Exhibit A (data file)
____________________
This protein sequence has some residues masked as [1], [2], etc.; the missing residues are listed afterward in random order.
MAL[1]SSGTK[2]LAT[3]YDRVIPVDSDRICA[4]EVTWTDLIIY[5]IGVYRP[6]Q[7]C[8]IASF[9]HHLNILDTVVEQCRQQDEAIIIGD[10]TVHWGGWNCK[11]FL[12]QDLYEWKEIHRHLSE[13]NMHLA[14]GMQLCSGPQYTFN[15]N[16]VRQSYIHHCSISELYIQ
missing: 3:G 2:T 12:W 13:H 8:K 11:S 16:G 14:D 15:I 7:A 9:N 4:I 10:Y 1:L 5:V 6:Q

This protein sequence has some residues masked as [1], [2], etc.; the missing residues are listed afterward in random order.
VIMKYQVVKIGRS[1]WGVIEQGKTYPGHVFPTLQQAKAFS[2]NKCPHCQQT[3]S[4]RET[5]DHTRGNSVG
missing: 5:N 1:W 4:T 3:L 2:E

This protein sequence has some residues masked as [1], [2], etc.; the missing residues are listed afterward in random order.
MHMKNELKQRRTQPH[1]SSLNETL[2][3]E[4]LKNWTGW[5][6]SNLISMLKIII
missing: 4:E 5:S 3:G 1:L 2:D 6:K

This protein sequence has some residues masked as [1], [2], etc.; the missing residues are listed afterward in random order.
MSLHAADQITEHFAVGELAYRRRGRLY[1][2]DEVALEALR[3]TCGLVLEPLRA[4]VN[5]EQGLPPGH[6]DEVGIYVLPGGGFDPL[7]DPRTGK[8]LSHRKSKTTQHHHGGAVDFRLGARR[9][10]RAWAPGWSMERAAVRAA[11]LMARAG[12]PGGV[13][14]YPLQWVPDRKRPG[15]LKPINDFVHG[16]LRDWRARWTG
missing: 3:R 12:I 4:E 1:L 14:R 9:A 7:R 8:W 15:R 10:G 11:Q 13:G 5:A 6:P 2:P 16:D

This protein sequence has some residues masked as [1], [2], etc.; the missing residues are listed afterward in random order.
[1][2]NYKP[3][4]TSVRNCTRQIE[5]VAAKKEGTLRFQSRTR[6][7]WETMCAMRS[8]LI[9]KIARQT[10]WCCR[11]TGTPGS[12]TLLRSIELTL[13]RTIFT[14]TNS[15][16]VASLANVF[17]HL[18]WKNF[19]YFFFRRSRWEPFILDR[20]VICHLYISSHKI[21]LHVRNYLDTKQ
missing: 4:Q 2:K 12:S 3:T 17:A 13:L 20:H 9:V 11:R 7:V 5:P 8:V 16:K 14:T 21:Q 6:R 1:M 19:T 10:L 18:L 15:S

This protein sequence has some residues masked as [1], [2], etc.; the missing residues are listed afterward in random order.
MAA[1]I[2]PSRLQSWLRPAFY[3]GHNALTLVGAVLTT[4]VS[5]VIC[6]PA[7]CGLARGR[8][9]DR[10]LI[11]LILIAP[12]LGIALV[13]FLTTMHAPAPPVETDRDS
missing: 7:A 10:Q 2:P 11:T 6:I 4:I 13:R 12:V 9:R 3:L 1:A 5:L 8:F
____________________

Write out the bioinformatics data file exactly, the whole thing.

This protein sequence has some residues masked as [1], [2], etc.; the missing residues are listed afterward in random order.
MAL[1]SSGTK[2]LAT[3]YDRVIPVDSDRICA[4]EVTWTDLIIY[5]IGVYRP[6]Q[7]C[8]IASF[9]HHLNILDTVVEQCRQQDEAIIIGD[10]TVHWGGWNCK[11]FL[12]QDLYEWKEIHRHLSE[13]NMHLA[14]GMQLCSGPQYTFN[15]N[16]VRQSYIHHCSISELYIQ
missing: 3:G 2:T 12:W 13:H 8:K 11:S 16:G 14:D 15:I 7:A 9:N 4:I 10:Y 1:L 5:V 6:Q

This protein sequence has some residues masked as [1], [2], etc.; the missing residues are listed afterward in random order.
VIMKYQVVKIGRS[1]WGVIEQGKTYPGHVFPTLQQAKAFS[2]NKCPHCQQT[3]S[4]RET[5]DHTRGNSVG
missing: 5:N 1:W 4:T 3:L 2:E

This protein sequence has some residues masked as [1], [2], etc.; the missing residues are listed afterward in random order.
MHMKNELKQRRTQPH[1]SSLNETL[2][3]E[4]LKNWTGW[5][6]SNLISMLKIII
missing: 4:E 5:S 3:G 1:L 2:D 6:K

This protein sequence has some residues masked as [1], [2], etc.; the missing residues are listed afterward in random order.
MSLHAADQITEHFAVGELAYRRRGRLY[1][2]DEVALEALR[3]TCGLVLEPLRA[4]VN[5]EQGLPPGH[6]DEVGIYVLPGGGFDPL[7]DPRTGK[8]LSHRKSKTTQHHHGGAVDFRLGARR[9][10]RAWAPGWSMERAAVRAA[11]LMARAG[12]PGGV[13][14]YPLQWVPDRKRPG[15]LKPINDFVHG[16]LRDWRARWTG
missing: 3:R 12:I 4:E 1:L 14:R 9:A 7:R 8:W 15:R 10:G 11:Q 13:G 5:A 6:P 2:P 16:D

This protein sequence has some residues masked as [1], [2], etc.; the missing residues are listed afterward in random order.
[1][2]NYKP[3][4]TSVRNCTRQIE[5]VAAKKEGTLRFQSRTR[6][7]WETMCAMRS[8]LI[9]KIARQT[10]WCCR[11]TGTPGS[12]TLLRSIELTL[13]RTIFT[14]TNS[15][16]VASLANVF[17]HL[18]WKNF[19]YFFFRRSRWEPFILDR[20]VICHLYISSHKI[21]LHVRNYLDTKQ
missing: 4:Q 2:K 12:S 3:T 17:A 13:L 20:H 9:V 11:R 7:V 5:P 8:V 16:K 14:T 21:Q 6:R 1:M 19:T 10:L 18:L 15:S

This protein sequence has some residues masked as [1], [2], etc.; the missing residues are listed afterward in random order.
MAA[1]I[2]PSRLQSWLRPAFY[3]GHNALTLVGAVLTT[4]VS[5]VIC[6]PA[7]CGLARGR[8][9]DR[10]LI[11]LILIAP[12]LGIALV[13]FLTTMHAPAPPVETDRDS
missing: 7:A 10:Q 2:P 11:T 6:I 4:I 13:R 12:V 9:R 3:L 1:A 5:L 8:F